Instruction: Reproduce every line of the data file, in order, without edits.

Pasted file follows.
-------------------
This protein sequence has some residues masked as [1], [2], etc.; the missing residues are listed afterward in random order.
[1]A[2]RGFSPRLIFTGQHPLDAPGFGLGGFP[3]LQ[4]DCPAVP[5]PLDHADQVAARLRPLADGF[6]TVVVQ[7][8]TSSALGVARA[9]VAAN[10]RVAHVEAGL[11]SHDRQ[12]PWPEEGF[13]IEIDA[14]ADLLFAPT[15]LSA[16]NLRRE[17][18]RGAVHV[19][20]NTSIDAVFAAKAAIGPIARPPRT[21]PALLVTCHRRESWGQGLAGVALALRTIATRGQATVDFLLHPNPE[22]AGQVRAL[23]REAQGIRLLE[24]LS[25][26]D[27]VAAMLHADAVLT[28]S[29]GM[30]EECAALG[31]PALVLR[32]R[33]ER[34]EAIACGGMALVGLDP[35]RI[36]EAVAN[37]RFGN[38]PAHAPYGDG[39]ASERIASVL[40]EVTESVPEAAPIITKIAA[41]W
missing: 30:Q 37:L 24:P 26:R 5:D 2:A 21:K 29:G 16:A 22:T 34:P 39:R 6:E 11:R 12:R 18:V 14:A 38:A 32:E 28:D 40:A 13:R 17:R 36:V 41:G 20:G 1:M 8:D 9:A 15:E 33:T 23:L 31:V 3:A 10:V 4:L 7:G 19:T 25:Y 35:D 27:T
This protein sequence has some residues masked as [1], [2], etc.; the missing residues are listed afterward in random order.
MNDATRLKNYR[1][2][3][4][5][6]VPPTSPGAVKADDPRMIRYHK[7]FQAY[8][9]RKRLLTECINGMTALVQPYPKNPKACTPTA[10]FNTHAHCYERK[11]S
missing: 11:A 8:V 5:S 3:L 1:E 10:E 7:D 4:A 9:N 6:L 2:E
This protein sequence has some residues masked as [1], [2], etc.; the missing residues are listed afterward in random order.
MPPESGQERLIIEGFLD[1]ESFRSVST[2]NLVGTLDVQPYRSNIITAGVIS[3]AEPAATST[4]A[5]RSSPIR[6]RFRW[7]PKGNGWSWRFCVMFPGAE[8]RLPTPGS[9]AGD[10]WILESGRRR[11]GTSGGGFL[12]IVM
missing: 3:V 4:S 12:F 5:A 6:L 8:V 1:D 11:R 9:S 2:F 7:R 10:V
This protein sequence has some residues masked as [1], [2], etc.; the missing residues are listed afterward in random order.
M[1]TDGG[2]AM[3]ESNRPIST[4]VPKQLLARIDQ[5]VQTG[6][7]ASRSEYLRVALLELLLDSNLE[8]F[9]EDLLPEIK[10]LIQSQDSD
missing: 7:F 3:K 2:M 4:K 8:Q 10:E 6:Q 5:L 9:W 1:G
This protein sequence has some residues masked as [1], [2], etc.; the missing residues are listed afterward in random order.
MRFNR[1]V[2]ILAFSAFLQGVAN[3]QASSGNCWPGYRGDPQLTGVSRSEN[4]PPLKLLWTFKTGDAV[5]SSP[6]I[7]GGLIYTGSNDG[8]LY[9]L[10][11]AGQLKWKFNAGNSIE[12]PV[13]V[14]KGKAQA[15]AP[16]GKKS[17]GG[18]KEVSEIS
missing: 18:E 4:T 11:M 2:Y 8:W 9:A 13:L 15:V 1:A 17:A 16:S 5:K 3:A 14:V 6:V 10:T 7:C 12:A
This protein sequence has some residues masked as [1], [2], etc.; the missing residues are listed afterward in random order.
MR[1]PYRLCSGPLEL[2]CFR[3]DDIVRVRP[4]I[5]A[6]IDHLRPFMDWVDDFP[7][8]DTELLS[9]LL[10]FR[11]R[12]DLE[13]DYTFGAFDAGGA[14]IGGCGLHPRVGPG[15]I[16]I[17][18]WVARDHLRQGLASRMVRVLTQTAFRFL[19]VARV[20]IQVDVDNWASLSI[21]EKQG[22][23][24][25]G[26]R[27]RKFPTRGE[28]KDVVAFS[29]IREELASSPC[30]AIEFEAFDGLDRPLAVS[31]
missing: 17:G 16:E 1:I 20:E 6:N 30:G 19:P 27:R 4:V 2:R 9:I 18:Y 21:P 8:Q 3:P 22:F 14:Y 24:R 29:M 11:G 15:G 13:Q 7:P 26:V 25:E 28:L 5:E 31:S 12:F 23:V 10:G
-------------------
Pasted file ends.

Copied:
This protein sequence has some residues masked as [1], [2], etc.; the missing residues are listed afterward in random order.
[1]A[2]RGFSPRLIFTGQHPLDAPGFGLGGFP[3]LQ[4]DCPAVP[5]PLDHADQVAARLRPLADGF[6]TVVVQ[7][8]TSSALGVARA[9]VAAN[10]RVAHVEAGL[11]SHDRQ[12]PWPEEGF[13]IEIDA[14]ADLLFAPT[15]LSA[16]NLRRE[17][18]RGAVHV[19][20]NTSIDAVFAAKAAIGPIARPPRT[21]PALLVTCHRRESWGQGLAGVALALRTIATRGQATVDFLLHPNPE[22]AGQVRAL[23]REAQGIRLLE[24]LS[25][26]D[27]VAAMLHADAVLT[28]S[29]GM[30]EECAALG[31]PALVLR[32]R[33]ER[34]EAIACGGMALVGLDP[35]RI[36]EAVAN[37]RFGN[38]PAHAPYGDG[39]ASERIASVL[40]EVTESVPEAAPIITKIAA[41]W
missing: 30:Q 37:L 24:P 26:R 5:D 2:A 21:K 29:G 16:A 22:T 34:P 39:R 6:E 11:R 12:R 18:V 14:A 38:A 32:E 28:D 40:A 13:R 17:R 36:V 41:G 20:G 1:M 8:D 9:A 15:E 33:T 23:L 31:V 3:A 10:V 4:L 7:G 19:T 25:Y 35:D 27:T
This protein sequence has some residues masked as [1], [2], etc.; the missing residues are listed afterward in random order.
MNDATRLKNYR[1][2][3][4][5][6]VPPTSPGAVKADDPRMIRYHK[7]FQAY[8][9]RKRLLTECINGMTALVQPYPKNPKACTPTA[10]FNTHAHCYERK[11]S
missing: 11:A 8:V 5:S 3:L 1:E 10:E 7:D 4:A 9:N 6:L 2:E
This protein sequence has some residues masked as [1], [2], etc.; the missing residues are listed afterward in random order.
MPPESGQERLIIEGFLD[1]ESFRSVST[2]NLVGTLDVQPYRSNIITAGVIS[3]AEPAATST[4]A[5]RSSPIR[6]RFRW[7]PKGNGWSWRFCVMFPGAE[8]RLPTPGS[9]AGD[10]WILESGRRR[11]GTSGGGFL[12]IVM
missing: 3:V 4:S 12:F 5:A 6:L 8:V 1:D 11:R 9:S 2:F 7:R 10:V
This protein sequence has some residues masked as [1], [2], etc.; the missing residues are listed afterward in random order.
M[1]TDGG[2]AM[3]ESNRPIST[4]VPKQLLARIDQ[5]VQTG[6][7]ASRSEYLRVALLELLLDSNLE[8]F[9]EDLLPEIK[10]LIQSQDSD
missing: 7:F 3:K 2:M 4:K 8:Q 10:E 6:Q 5:L 9:W 1:G
This protein sequence has some residues masked as [1], [2], etc.; the missing residues are listed afterward in random order.
MRFNR[1]V[2]ILAFSAFLQGVAN[3]QASSGNCWPGYRGDPQLTGVSRSEN[4]PPLKLLWTFKTGDAV[5]SSP[6]I[7]GGLIYTGSNDG[8]LY[9]L[10][11]AGQLKWKFNAGNSIE[12]PV[13]V[14]KGKAQA[15]AP[16]GKKS[17]GG[18]KEVSEIS
missing: 18:E 4:T 11:M 2:Y 8:W 9:A 13:L 15:V 1:A 17:A 16:S 5:K 3:A 14:V 6:V 10:T 7:C 12:A
This protein sequence has some residues masked as [1], [2], etc.; the missing residues are listed afterward in random order.
MR[1]PYRLCSGPLEL[2]CFR[3]DDIVRVRP[4]I[5]A[6]IDHLRPFMDWVDDFP[7][8]DTELLS[9]LL[10]FR[11]R[12]DLE[13]DYTFGAFDAGGA[14]IGGCGLHPRVGPG[15]I[16]I[17][18]WVARDHLRQGLASRMVRVLTQTAFRFL[19]VARV[20]IQVDVDNWASLSI[21]EKQG[22][23][24][25]G[26]R[27]RKFPTRGE[28]KDVVAFS[29]IREELASSPC[30]AIEFEAFDGLDRPLAVS[31]
missing: 17:G 16:E 1:I 20:E 6:N 30:G 19:P 27:R 4:V 2:R 9:I 18:Y 21:P 8:Q 3:P 22:F 14:Y 24:R 29:M 11:G 15:G 13:Q 7:P 26:V 25:E 28:L 5:E 31:S 12:F 23:V 10:G